taste of

taste of (something)

1. Literally, to elicit the same sensations of flavor in one's mouth as something else. This cake tastes exactly of the one my grandmother used to make when I was a kid. I've heard that certain insects taste of shrimp, but I still wouldn't be caught dead trying one.
2. By extension, to elicit, evoke, or be associated with a certain kind of sensation, emotion, or experience. I love sipping a cold beer out on my porch in the middle of summer. It tastes of freedom to me. With how ludicrously expensive the whole meal was, everything just tasted more of regret than anything else.
See also: of, taste
Farlex Dictionary of Idioms. © 2022 Farlex, Inc, all rights reserved.

taste of something

1. to have a taste similar to something; to have the hint of a certain flavor. This ice cream tastes of apricots. Why does this wine taste of vinegar?
2. to take a taste of something. (Typically southern.) Here, taste of this pie. Can I taste of your apple?
See also: of, taste

taste of something

an experience; an example. Bill gave Sue a taste of her own rudeness. My friend used a parachute and got a taste of what it's like to be a bird.
See also: of, taste
McGraw-Hill Dictionary of American Idioms and Phrasal Verbs. © 2002 by The McGraw-Hill Companies, Inc.
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References in classic literature ?
In the former case, it is well known that the entertainer provides what fare he pleases; and though this should be very indifferent, and utterly disagreeable to the taste of his company, they must not find any fault; nay, on the contrary, good breeding forces them outwardly to approve and to commend whatever is set before them.
With this nation of artists in emotion, the taste of the tea is a thing of lesser importance; it is the aroma which remains and delights.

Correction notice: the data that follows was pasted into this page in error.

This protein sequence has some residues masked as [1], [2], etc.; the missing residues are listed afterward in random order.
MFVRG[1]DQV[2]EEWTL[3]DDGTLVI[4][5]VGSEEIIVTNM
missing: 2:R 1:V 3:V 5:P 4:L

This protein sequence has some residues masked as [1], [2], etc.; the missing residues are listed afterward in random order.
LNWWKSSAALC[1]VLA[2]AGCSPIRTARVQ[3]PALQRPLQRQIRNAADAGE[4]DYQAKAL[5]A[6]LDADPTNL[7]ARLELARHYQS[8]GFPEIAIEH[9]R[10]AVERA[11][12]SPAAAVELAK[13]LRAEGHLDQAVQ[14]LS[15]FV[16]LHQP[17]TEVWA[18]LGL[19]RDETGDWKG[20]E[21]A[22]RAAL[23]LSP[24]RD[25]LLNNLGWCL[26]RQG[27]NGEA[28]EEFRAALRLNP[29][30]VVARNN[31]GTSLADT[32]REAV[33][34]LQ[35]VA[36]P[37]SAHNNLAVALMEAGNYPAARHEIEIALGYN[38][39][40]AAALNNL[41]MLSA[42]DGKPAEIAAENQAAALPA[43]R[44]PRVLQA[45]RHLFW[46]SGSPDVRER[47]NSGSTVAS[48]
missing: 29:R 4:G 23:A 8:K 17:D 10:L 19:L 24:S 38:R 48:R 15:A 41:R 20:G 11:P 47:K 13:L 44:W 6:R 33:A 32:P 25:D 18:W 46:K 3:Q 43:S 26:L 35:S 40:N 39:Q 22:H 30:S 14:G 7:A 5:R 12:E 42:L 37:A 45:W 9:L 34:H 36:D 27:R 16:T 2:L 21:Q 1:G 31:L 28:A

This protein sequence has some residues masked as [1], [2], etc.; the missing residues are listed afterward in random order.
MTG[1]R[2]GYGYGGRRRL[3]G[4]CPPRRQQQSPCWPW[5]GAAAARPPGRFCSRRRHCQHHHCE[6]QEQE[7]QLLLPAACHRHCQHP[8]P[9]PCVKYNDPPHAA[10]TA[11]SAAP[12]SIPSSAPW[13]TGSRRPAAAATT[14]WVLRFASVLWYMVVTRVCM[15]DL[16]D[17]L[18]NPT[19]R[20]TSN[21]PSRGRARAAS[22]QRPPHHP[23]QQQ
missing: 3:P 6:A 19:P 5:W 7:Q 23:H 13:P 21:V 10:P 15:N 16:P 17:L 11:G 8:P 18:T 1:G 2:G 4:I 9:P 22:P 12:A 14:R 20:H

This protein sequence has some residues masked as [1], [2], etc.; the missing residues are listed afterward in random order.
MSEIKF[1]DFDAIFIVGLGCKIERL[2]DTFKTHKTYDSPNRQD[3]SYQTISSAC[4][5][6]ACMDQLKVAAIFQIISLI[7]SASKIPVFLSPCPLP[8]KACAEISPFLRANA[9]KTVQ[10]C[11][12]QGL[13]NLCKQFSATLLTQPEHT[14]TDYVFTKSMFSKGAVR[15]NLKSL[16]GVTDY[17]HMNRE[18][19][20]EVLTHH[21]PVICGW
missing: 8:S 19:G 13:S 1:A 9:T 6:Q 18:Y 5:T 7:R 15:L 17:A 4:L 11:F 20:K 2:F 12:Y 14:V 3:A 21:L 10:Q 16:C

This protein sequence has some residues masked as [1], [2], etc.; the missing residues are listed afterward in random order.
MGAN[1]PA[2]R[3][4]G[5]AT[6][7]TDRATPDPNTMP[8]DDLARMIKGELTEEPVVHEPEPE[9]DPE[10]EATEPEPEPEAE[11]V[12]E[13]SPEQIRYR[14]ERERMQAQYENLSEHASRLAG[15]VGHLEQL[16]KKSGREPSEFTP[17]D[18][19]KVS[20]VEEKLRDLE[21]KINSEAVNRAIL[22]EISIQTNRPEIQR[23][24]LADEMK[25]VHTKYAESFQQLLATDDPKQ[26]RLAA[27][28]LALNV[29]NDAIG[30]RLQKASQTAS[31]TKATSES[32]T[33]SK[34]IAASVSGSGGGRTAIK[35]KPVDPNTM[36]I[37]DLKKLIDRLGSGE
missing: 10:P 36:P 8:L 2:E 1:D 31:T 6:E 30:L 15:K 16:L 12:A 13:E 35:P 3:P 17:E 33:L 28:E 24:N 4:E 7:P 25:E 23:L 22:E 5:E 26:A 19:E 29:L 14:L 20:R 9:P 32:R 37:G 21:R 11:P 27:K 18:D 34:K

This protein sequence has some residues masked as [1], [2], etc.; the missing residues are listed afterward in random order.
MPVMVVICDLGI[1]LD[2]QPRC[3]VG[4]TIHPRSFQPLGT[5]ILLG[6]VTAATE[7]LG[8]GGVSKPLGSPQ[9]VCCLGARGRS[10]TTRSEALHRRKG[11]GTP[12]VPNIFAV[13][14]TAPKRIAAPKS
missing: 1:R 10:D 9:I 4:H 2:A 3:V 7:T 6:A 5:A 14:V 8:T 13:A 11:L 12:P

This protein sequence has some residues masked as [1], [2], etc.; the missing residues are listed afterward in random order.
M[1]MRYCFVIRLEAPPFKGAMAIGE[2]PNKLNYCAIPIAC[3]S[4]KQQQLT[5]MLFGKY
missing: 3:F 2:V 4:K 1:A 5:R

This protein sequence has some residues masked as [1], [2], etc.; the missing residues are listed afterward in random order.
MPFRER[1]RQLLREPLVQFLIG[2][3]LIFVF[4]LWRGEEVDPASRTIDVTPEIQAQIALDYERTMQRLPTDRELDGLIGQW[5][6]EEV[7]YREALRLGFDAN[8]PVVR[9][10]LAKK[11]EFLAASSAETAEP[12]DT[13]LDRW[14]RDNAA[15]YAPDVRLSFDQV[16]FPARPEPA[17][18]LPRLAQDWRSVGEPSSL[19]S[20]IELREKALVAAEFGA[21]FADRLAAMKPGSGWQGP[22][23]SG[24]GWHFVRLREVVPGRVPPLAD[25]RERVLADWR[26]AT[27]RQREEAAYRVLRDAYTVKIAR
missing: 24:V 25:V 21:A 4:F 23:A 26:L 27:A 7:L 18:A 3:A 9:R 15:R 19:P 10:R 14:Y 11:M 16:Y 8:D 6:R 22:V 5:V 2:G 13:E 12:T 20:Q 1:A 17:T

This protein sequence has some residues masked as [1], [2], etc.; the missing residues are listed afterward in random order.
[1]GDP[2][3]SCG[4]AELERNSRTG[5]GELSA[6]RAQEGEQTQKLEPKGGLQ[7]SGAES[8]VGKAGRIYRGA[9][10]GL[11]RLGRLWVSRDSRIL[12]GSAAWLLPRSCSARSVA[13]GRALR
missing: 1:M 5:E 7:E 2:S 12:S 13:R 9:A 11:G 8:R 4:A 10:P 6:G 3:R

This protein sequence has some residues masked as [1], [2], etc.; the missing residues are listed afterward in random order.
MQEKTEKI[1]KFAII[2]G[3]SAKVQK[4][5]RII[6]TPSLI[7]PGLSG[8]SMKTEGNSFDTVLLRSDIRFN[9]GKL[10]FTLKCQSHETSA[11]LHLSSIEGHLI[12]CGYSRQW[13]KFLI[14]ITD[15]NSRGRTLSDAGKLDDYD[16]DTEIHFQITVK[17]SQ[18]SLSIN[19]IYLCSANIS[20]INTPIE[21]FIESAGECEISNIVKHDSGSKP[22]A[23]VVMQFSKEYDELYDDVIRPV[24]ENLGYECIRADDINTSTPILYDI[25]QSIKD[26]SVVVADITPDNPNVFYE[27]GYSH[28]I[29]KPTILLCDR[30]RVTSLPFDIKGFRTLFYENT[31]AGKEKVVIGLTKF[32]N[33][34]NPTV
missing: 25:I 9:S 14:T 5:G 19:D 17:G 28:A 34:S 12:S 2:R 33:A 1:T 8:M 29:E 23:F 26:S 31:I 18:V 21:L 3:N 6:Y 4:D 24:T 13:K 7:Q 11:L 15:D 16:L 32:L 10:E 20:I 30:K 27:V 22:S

"It is surprising that we know so little about how taste is affected by obesity, given that the taste of food is a big factor in determining what we choose to eat," said Patricia Di Lorenzo, professor of psychology, Binghamton University.
BECAUSE OF THE INHERENTLY bitter taste of many active pharmaceutical ingredients (APIs), developers of oral dosage forms use taste-masking technologies and/or flavoring excipients to create products that are well received by patients and consumers.
We generally surmise that umami, the taste of L-glutamate and a few other L-amino acids, reflects food's protein content.
In thinking about taste of this sort, I was reminded of William Wordsworth's poem "I wandered lonely as a cloud." In it, the poet describes walking aimlessly outdoors, then," all at once," finding himself confronted by a field of daffodils.
Children generally think they will not like the taste of a medication simply because--it's medicine!
We are left with just the bitter taste of the orange juice.
The unique taste of every food is made up of some combination of salt, sweet, sour, bitter or savory, just as you can make any color of paint by mixing together bits of red, yellow and blue.
Scientists have thought that the taste of carbonated beverages emerges from the physical bursting of bubbles on the tongue, says study coauthor Charles Zuker, a neuroscientist at Columbia University who did the work while at the University of California, San Diego.
Taste: This lasagna had the rich, pleasing taste of fresh tomatoes, but the pasta was a bit tough.
"Often de scribed as savory, rich, meaty, mouth-filling or brothy, it's the major reason people like the taste of vine-ripened tomatoes, Parmesan cheese, mushrooms, oysters, braised meats, Asian fish sauce, ketchup and MSG, among other umami-loaded foods and seasonings."
A Taste Of Nostalgia: Tales And Recipes To Nourish Body And Soul, collectively authored by Rabbi Abraham J.
The findings, in conjunction with previous work on sweet, bitter, and umami (savory) taste, suggest that people differ in how they perceive the taste of foods; these differences are determined in part by their taste genes.